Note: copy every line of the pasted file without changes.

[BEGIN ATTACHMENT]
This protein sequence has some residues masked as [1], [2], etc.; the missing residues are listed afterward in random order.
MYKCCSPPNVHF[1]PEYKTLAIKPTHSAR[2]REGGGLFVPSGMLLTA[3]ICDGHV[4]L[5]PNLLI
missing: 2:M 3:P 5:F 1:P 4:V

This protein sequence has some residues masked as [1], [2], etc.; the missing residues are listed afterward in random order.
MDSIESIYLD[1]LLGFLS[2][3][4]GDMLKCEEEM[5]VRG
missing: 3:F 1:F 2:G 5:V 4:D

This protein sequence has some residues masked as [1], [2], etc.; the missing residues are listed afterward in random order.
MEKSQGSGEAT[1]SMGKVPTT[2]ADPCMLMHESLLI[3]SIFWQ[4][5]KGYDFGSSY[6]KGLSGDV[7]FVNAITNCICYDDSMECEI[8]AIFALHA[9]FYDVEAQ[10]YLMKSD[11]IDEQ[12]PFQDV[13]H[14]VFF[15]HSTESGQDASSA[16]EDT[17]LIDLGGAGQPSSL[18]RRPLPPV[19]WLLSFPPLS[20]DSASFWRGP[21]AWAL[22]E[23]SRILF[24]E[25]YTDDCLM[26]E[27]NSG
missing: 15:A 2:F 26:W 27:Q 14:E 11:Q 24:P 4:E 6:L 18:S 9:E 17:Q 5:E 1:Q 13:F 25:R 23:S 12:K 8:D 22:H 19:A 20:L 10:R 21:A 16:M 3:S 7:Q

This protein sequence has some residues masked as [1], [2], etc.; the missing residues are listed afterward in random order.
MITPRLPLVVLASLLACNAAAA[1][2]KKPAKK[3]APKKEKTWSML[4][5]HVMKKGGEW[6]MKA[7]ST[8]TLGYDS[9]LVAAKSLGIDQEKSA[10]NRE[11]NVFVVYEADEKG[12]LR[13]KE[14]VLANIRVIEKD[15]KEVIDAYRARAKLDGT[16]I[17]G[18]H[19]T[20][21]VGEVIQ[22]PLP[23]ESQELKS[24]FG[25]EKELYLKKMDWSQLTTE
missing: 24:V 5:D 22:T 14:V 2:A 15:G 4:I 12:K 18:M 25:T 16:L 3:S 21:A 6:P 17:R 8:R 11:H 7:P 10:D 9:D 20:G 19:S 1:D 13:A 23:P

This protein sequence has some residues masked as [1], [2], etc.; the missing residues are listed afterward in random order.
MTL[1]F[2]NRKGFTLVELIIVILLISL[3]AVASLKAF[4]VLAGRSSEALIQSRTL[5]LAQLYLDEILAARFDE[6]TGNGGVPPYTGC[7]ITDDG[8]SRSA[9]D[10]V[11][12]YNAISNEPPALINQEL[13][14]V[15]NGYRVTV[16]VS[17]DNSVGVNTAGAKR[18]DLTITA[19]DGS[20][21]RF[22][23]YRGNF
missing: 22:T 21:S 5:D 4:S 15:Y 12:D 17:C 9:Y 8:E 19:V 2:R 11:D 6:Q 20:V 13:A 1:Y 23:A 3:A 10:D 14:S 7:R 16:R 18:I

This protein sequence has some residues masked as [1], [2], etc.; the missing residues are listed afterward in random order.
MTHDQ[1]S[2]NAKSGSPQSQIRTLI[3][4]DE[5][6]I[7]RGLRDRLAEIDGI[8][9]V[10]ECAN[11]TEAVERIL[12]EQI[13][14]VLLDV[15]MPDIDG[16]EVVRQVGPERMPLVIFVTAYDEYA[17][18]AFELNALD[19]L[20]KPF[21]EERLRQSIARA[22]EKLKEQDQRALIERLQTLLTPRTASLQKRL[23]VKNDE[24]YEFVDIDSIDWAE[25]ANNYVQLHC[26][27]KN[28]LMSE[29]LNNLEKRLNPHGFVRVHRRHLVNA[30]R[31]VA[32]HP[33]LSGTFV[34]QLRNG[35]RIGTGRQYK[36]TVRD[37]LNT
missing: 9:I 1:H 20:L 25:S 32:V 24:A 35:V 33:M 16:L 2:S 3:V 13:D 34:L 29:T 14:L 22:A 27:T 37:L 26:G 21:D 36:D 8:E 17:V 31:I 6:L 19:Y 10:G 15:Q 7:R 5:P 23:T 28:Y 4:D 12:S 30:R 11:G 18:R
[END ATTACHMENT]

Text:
This protein sequence has some residues masked as [1], [2], etc.; the missing residues are listed afterward in random order.
MYKCCSPPNVHF[1]PEYKTLAIKPTHSAR[2]REGGGLFVPSGMLLTA[3]ICDGHV[4]L[5]PNLLI
missing: 2:M 3:P 5:F 1:P 4:V

This protein sequence has some residues masked as [1], [2], etc.; the missing residues are listed afterward in random order.
MDSIESIYLD[1]LLGFLS[2][3][4]GDMLKCEEEM[5]VRG
missing: 3:F 1:F 2:G 5:V 4:D

This protein sequence has some residues masked as [1], [2], etc.; the missing residues are listed afterward in random order.
MEKSQGSGEAT[1]SMGKVPTT[2]ADPCMLMHESLLI[3]SIFWQ[4][5]KGYDFGSSY[6]KGLSGDV[7]FVNAITNCICYDDSMECEI[8]AIFALHA[9]FYDVEAQ[10]YLMKSD[11]IDEQ[12]PFQDV[13]H[14]VFF[15]HSTESGQDASSA[16]EDT[17]LIDLGGAGQPSSL[18]RRPLPPV[19]WLLSFPPLS[20]DSASFWRGP[21]AWAL[22]E[23]SRILF[24]E[25]YTDDCLM[26]E[27]NSG
missing: 15:A 2:F 26:W 27:Q 14:E 11:Q 24:P 4:E 6:L 18:S 9:E 17:Q 5:E 1:Q 13:F 25:R 23:S 12:K 8:D 22:H 19:A 20:L 10:R 21:A 16:M 3:S 7:Q

This protein sequence has some residues masked as [1], [2], etc.; the missing residues are listed afterward in random order.
MITPRLPLVVLASLLACNAAAA[1][2]KKPAKK[3]APKKEKTWSML[4][5]HVMKKGGEW[6]MKA[7]ST[8]TLGYDS[9]LVAAKSLGIDQEKSA[10]NRE[11]NVFVVYEADEKG[12]LR[13]KE[14]VLANIRVIEKD[15]KEVIDAYRARAKLDGT[16]I[17]G[18]H[19]T[20][21]VGEVIQ[22]PLP[23]ESQELKS[24]FG[25]EKELYLKKMDWSQLTTE
missing: 24:V 5:D 22:T 14:V 2:A 15:G 4:I 12:K 18:M 25:T 16:L 3:S 21:A 6:P 17:R 8:R 11:H 7:P 10:D 9:D 20:G 19:S 1:D 13:A 23:P

This protein sequence has some residues masked as [1], [2], etc.; the missing residues are listed afterward in random order.
MTL[1]F[2]NRKGFTLVELIIVILLISL[3]AVASLKAF[4]VLAGRSSEALIQSRTL[5]LAQLYLDEILAARFDE[6]TGNGGVPPYTGC[7]ITDDG[8]SRSA[9]D[10]V[11][12]YNAISNEPPALINQEL[13][14]V[15]NGYRVTV[16]VS[17]DNSVGVNTAGAKR[18]DLTITA[19]DGS[20][21]RF[22][23]YRGNF
missing: 22:T 21:S 5:D 4:S 15:Y 12:D 17:C 9:Y 8:E 19:V 2:R 11:D 6:Q 20:V 13:A 1:Y 23:A 3:A 10:D 14:S 7:R 16:R 18:I

This protein sequence has some residues masked as [1], [2], etc.; the missing residues are listed afterward in random order.
MTHDQ[1]S[2]NAKSGSPQSQIRTLI[3][4]DE[5][6]I[7]RGLRDRLAEIDGI[8][9]V[10]ECAN[11]TEAVERIL[12]EQI[13][14]VLLDV[15]MPDIDG[16]EVVRQVGPERMPLVIFVTAYDEYA[17][18]AFELNALD[19]L[20]KPF[21]EERLRQSIARA[22]EKLKEQDQRALIERLQTLLTPRTASLQKRL[23]VKNDE[24]YEFVDIDSIDWAE[25]ANNYVQLHC[26][27]KN[28]LMSE[29]LNNLEKRLNPHGFVRVHRRHLVNA[30]R[31]VA[32]HP[33]LSGTFV[34]QLRNG[35]RIGTGRQYK[36]TVRD[37]LNT
missing: 9:I 1:H 20:L 25:S 32:V 24:A 35:V 33:M 16:L 2:S 3:V 13:D 34:L 29:T 14:L 22:A 27:T 37:L 26:G 21:D 36:D 8:E 17:V 31:I 6:L 19:Y 10:G 15:Q 7:R 5:P 23:T 28:Y 4:D 12:S 30:R 11:G 18:R